McCraren Compliance offers many opportunities in safety training to help circumvent accidents. Please take a moment to visit our calendar of classes to see what we can do to help your safety measures from training to consulting.

Original article published by OSHA

Disregard for Workers

Nationwide auto services provider exposed workers to potentially deadly electrical hazards at Beachwood Take 5 Car Wash, federal inspectors find

Driven Brands subsidiary faces $256K in penalties for 13 safety, health violations

BEACHWOOD, OH ‒ While the potential deadly risks of mixing electricity and water are well known, Take 5 Car Wash, a Beachwood company operated by a subsidiary of one of the nation’s largest automotive services companies, ignored reports of employees suffering electrical shocks for more than 14 months, a U.S. Department of Labor investigation has found.

In response to a complaint of unsafe working conditions, the department’s Occupational Safety and Health Administration opened an inspection of the car wash in March 2023 and learned that employees were assigned to clean the walls of the facility with high-pressure water near electrical equipment, including a 480-volt electrical panel not rated for wet or damp locations and showing signs of deterioration.

“Our investigation found that Take 5 Car Wash’s management knew that live electrical hazards existed throughout the facility, and that employees suffered electrical shocks repeatedly, yet allowed them to continue working in these conditions and took several weeks to make repairs after a worker suffered electrical shock,” said OSHA Area Director Howard Eberts in Cleveland. “It is unsettling that a company with such vast resources would expose employees to the potentially deadly risks of electrical shock.”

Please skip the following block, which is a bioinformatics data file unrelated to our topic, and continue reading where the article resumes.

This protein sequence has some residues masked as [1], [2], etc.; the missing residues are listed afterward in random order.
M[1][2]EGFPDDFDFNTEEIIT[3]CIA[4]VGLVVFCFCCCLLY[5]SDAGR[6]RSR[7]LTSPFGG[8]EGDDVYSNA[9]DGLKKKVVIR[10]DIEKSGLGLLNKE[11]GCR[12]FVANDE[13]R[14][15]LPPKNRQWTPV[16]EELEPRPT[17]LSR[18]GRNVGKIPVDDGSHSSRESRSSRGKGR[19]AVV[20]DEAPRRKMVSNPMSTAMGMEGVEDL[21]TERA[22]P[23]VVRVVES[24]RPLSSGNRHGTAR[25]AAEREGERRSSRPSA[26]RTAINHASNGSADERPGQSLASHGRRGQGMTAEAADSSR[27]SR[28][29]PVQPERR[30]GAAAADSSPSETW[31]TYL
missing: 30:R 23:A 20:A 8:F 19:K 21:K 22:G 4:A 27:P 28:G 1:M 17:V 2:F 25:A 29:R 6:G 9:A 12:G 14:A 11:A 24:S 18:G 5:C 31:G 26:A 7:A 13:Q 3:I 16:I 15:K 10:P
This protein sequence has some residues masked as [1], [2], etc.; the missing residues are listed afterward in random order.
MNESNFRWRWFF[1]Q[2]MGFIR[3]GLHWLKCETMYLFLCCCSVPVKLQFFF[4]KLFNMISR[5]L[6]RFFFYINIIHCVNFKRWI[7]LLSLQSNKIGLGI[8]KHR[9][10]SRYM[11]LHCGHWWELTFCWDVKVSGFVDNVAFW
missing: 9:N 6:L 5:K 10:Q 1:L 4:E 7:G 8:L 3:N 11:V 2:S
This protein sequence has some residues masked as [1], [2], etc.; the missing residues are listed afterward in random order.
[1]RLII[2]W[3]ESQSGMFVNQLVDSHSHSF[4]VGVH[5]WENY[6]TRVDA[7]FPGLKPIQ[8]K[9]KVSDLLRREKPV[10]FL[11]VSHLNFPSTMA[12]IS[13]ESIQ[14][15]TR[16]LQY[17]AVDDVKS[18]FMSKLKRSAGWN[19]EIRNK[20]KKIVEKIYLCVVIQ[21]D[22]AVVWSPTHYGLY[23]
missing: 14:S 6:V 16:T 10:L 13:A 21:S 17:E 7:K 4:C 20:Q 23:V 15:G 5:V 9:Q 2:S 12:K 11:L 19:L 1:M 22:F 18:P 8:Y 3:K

Inspectors also found rusted electrical boxes with live wires, improper use of flexible cords, and restrooms without properly grounded outlets, all of which exposed workers to potential shocks. Additionally, inspectors found multiple energized electrical cabinets and boxes were not guarded to prevent contact with live parts.

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Preventing Suicide

A purple and teal ribbon with the text "September is National Suicide Prevention Month."


As a mental health provider, I have seen firsthand the consequences of not paying attention to mental health, substance use and suicide prevention in workplaces. Unfortunately, workplaces are often overlooked when the reality is that mental health impacts workers’ productivity and performance, as well as the employers’ operations and mission. Employers need to recognize the misconception that pre-existing mental health conditions are not a concern in the workplace. Ignoring the warning signs of an individual’s mental health struggles could potentially escalate to the risk of suicide.